- About CCNM
- Prospective Students
- Why choose CCNM?
- Academic Calendar
- Admissions Information
- How to Apply
- Student Life
- Bachelor of Naturopathy
- Bridge Delivery for IMGs
- Tuition and Fees
- Financial Assistance
- Fragrance-free Policy
- Upcoming Events
- Our Clinics
- Continuing Education
- Contact Us
About Naturopathic Medicine
What is naturopathic medicine?
What will my treatments be like?
Naturopathic medicine is a system of primary health care that promotes wellness and prevention of illness or disease. Naturopathic doctors are highly-educated primary care providers who integrate standard medical diagnostics with a broad range of natural therapies. Naturopathic medicine plays an important role in integrative health care, and treatments can be used on their own or together with conventional medicine.
As a distinct system of primary healthcare, naturopathic medicine addresses the root causes of illness. Naturopathic medicine supports the body's own healthy ability using treatments and prevention techniques that include acupuncture/Asian medicine, botanical medicine, physical medicine (such as massage and hydrotherapy), clinical nutrition, homeopathic medicine, and lifestyle counseling.
Who is it for?
Naturopathic medicine is for people of all ages and health histories who want to take their health into their own hands. NDs are primary health providers and are qualified to see and treat everyone, though some NDs specialize in specific areas, such as pediatrics, geriatrics, cancer care, sports medicine, digestive health, pain management, etc.
What conditions do naturopathic doctors commonly treat?
As primary health-care providers, naturopathic doctors manage a variety of conditions, including:
Digestive complaints such as GERD, IBS, IBD, constipation, food intolerances
Respiratory complaints, such as allergies, asthma, colds and flus
Depression and anxiety
Chronic fatigue and fibromyalgia
Hormone problems, for example, acne, infertility, menstrual complaints
Pain management, for example, arthritis, and sports injuries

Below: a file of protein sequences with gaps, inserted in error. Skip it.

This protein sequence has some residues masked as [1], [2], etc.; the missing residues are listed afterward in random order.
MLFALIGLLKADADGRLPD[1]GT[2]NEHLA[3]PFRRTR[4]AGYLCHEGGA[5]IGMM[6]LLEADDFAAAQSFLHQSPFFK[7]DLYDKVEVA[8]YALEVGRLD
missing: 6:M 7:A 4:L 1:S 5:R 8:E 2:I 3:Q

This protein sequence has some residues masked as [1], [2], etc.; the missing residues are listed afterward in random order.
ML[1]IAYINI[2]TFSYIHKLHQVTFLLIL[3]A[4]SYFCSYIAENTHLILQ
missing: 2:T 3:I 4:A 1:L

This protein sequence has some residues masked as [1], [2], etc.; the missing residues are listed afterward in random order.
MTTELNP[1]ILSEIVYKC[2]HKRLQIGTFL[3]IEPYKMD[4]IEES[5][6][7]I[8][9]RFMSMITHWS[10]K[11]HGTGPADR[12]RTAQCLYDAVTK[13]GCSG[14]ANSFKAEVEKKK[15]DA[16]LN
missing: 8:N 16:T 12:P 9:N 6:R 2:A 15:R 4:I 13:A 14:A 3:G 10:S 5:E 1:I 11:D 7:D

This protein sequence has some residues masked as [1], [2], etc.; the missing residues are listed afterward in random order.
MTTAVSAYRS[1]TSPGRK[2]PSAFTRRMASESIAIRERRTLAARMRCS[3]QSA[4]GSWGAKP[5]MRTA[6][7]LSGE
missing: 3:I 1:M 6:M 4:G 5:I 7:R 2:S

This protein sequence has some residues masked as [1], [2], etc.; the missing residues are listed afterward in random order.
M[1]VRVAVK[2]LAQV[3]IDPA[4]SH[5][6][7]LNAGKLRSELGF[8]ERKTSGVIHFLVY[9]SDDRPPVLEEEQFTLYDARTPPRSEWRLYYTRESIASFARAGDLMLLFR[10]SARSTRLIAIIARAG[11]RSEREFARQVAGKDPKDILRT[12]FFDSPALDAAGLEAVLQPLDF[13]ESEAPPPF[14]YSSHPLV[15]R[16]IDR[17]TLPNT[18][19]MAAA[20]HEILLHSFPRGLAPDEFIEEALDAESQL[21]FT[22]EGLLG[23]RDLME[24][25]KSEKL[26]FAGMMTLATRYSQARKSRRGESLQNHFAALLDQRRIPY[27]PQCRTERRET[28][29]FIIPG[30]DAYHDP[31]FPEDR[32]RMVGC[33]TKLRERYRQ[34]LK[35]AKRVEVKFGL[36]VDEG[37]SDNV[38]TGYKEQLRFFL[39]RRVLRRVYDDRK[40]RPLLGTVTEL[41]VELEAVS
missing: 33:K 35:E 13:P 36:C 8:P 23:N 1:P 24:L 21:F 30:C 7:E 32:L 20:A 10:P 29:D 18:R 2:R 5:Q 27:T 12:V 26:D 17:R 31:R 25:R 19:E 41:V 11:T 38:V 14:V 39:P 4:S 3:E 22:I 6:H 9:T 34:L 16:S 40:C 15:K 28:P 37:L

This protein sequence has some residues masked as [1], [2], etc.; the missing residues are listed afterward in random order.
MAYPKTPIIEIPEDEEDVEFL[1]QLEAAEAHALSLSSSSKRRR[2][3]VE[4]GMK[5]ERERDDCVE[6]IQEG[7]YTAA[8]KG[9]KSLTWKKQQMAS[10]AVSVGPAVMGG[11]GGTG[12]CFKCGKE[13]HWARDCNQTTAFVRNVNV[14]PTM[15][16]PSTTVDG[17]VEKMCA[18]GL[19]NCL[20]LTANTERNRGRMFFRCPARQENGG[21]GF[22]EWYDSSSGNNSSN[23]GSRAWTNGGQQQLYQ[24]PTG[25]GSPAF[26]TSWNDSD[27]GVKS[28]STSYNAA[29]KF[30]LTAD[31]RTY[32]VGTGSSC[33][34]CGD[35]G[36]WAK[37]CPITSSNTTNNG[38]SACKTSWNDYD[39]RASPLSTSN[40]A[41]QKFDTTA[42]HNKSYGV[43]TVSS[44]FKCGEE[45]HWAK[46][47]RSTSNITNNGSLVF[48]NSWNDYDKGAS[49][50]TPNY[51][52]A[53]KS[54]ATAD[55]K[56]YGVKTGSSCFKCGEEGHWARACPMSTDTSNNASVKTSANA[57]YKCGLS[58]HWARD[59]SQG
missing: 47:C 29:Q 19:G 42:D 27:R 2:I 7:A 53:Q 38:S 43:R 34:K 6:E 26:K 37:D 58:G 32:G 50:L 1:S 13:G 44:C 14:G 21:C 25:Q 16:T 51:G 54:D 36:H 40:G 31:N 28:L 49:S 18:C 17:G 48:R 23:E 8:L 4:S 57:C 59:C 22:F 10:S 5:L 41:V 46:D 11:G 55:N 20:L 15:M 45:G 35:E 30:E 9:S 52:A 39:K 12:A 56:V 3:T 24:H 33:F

Diabetes (Type 2)
Cardiovascular diseases such as cholesterol and blood pressure
Every person will get an individualized treatment plan catered specifically to their needs. No two people are exactly alike, and so no two treatments are exactly the same. Your treatments will depend on your specific current health concerns, your general health history, your tolerances and intolerances, and what you have the ability to do at home as well as in the office.
Sometimes people with longstanding chronic conditions require more time in order to see improvements in their conditions. Because naturopathic medicine aims to address the source of a condition, rather than simply applying a band-aid fix, you may need to be patient to see results. Feel free to ask your ND questions about your treatment plan and prognosis; getting healthier is a team effort.
What kind of training do NDs have?
Naturopathic doctors are highly educated primary care providers. Naturopathic medical students complete a four-year full-time program after graduating from a university undergraduate program. The naturopathic medical program encompasses basic medical sciences, naturopathic principles and therapeutics and 1200 hours of supervised clinical experience. Graduates must pass two sets of provincial licensing board exams and maintain ongoing continuing education.
What is a naturopathic appointment or visit like?
A visit typically runs about 60 minutes in length. Naturopathic visits are designed to allow time to establish a detailed understanding of the patient’s history, contributing factors, current health status and treatment progress. They include physical exams, laboratory and diagnostic testing, as needed, and treatments.
How much does it cost?
Naturopathic medicine is not covered by OHIP, and so each practitioner sets his or her own rates. The Robert Schad Naturopathic Clinic, as the teaching clinic of CCNM, offers highly competitive rates. A typical appointment in the Greater Toronto Area, depending on the region, start from $100-$150 per hour-long visit. Most health benefits packages include coverage for naturopathic medicine; check your benefits handbook or consult your HR department.